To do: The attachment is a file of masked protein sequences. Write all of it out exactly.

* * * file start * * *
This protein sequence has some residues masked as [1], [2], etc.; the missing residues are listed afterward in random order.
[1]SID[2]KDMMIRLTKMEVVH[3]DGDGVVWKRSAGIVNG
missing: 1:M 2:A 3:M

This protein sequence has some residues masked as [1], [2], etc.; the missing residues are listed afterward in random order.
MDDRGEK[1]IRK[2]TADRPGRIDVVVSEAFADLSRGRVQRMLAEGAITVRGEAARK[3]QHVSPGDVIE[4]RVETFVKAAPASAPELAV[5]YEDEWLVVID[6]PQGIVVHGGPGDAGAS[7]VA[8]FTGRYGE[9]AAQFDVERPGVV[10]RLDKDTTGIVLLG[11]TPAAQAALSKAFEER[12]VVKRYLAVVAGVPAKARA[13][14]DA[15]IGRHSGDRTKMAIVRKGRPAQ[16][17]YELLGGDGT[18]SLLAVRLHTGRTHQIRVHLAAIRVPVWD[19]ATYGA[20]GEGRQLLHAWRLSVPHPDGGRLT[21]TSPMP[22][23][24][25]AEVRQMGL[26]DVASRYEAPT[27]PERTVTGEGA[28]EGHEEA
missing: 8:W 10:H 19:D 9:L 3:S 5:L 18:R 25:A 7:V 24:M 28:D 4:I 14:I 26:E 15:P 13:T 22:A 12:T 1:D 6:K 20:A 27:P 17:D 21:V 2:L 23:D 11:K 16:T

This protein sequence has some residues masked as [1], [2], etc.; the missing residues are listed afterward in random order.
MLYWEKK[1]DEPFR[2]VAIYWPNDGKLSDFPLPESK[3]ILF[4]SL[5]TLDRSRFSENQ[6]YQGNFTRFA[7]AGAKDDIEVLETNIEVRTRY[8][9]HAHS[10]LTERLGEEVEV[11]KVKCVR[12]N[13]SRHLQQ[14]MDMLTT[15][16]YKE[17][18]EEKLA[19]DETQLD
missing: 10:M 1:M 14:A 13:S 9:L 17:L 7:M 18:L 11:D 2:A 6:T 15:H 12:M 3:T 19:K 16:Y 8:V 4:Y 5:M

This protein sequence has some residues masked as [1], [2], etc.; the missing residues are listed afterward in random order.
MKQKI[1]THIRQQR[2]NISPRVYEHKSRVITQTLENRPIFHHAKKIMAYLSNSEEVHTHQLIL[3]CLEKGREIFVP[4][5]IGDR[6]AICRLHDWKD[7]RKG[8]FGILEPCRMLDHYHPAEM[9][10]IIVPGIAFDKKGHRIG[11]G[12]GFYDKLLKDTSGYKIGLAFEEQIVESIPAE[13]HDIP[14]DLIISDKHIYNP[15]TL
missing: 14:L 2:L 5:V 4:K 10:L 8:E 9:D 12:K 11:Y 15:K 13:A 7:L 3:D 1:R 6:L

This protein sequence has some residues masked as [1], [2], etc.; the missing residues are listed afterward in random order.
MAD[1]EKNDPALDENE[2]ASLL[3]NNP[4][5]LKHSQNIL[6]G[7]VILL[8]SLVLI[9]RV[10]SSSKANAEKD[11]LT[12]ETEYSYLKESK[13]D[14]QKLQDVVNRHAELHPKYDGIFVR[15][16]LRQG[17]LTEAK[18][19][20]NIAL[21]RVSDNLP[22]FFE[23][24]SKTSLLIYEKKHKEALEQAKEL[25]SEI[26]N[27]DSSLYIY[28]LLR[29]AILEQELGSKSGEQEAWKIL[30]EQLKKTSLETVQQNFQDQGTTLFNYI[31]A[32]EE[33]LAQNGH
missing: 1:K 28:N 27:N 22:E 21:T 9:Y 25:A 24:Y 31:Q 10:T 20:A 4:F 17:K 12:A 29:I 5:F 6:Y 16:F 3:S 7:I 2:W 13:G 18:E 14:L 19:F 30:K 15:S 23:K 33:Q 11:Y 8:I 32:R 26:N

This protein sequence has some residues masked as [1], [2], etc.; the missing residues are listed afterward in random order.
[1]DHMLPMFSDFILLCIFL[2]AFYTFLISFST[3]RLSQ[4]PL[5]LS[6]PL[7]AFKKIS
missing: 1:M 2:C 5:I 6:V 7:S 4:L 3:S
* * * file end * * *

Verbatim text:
This protein sequence has some residues masked as [1], [2], etc.; the missing residues are listed afterward in random order.
[1]SID[2]KDMMIRLTKMEVVH[3]DGDGVVWKRSAGIVNG
missing: 1:M 2:A 3:M

This protein sequence has some residues masked as [1], [2], etc.; the missing residues are listed afterward in random order.
MDDRGEK[1]IRK[2]TADRPGRIDVVVSEAFADLSRGRVQRMLAEGAITVRGEAARK[3]QHVSPGDVIE[4]RVETFVKAAPASAPELAV[5]YEDEWLVVID[6]PQGIVVHGGPGDAGAS[7]VA[8]FTGRYGE[9]AAQFDVERPGVV[10]RLDKDTTGIVLLG[11]TPAAQAALSKAFEER[12]VVKRYLAVVAGVPAKARA[13][14]DA[15]IGRHSGDRTKMAIVRKGRPAQ[16][17]YELLGGDGT[18]SLLAVRLHTGRTHQIRVHLAAIRVPVWD[19]ATYGA[20]GEGRQLLHAWRLSVPHPDGGRLT[21]TSPMP[22][23][24][25]AEVRQMGL[26]DVASRYEAPT[27]PERTVTGEGA[28]EGHEEA
missing: 8:W 10:H 19:D 9:L 3:S 5:L 18:R 25:A 7:V 24:M 28:D 4:I 14:I 26:E 15:P 13:T 22:A 12:T 1:D 6:K 20:A 27:P 17:D 21:V 2:L 23:D 11:K 16:T

This protein sequence has some residues masked as [1], [2], etc.; the missing residues are listed afterward in random order.
MLYWEKK[1]DEPFR[2]VAIYWPNDGKLSDFPLPESK[3]ILF[4]SL[5]TLDRSRFSENQ[6]YQGNFTRFA[7]AGAKDDIEVLETNIEVRTRY[8][9]HAHS[10]LTERLGEEVEV[11]KVKCVR[12]N[13]SRHLQQ[14]MDMLTT[15][16]YKE[17][18]EEKLA[19]DETQLD
missing: 10:M 1:M 14:A 13:S 9:L 17:L 7:M 18:L 11:D 2:A 6:T 15:H 12:M 3:T 19:K 16:Y 8:V 4:Y 5:M

This protein sequence has some residues masked as [1], [2], etc.; the missing residues are listed afterward in random order.
MKQKI[1]THIRQQR[2]NISPRVYEHKSRVITQTLENRPIFHHAKKIMAYLSNSEEVHTHQLIL[3]CLEKGREIFVP[4][5]IGDR[6]AICRLHDWKD[7]RKG[8]FGILEPCRMLDHYHPAEM[9][10]IIVPGIAFDKKGHRIG[11]G[12]GFYDKLLKDTSGYKIGLAFEEQIVESIPAE[13]HDIP[14]DLIISDKHIYNP[15]TL
missing: 14:L 2:L 5:V 4:K 10:L 8:E 9:D 12:K 11:Y 15:K 13:A 7:L 3:D 1:R 6:L

This protein sequence has some residues masked as [1], [2], etc.; the missing residues are listed afterward in random order.
MAD[1]EKNDPALDENE[2]ASLL[3]NNP[4][5]LKHSQNIL[6]G[7]VILL[8]SLVLI[9]RV[10]SSSKANAEKD[11]LT[12]ETEYSYLKESK[13]D[14]QKLQDVVNRHAELHPKYDGIFVR[15][16]LRQG[17]LTEAK[18][19][20]NIAL[21]RVSDNLP[22]FFE[23][24]SKTSLLIYEKKHKEALEQAKEL[25]SEI[26]N[27]DSSLYIY[28]LLR[29]AILEQELGSKSGEQEAWKIL[30]EQLKKTSLETVQQNFQDQGTTLFNYI[31]A[32]EE[33]LAQNGH
missing: 1:K 28:N 27:N 22:E 21:T 9:Y 25:A 24:Y 31:Q 10:T 20:A 4:F 17:K 12:A 29:I 5:F 6:Y 16:F 3:S 7:I 2:W 13:G 18:E 14:L 19:F 30:K 15:S 23:K 33:Q 11:Y 8:I 32:R 26:N

This protein sequence has some residues masked as [1], [2], etc.; the missing residues are listed afterward in random order.
[1]DHMLPMFSDFILLCIFL[2]AFYTFLISFST[3]RLSQ[4]PL[5]LS[6]PL[7]AFKKIS
missing: 1:M 2:C 5:I 6:V 7:S 4:L 3:S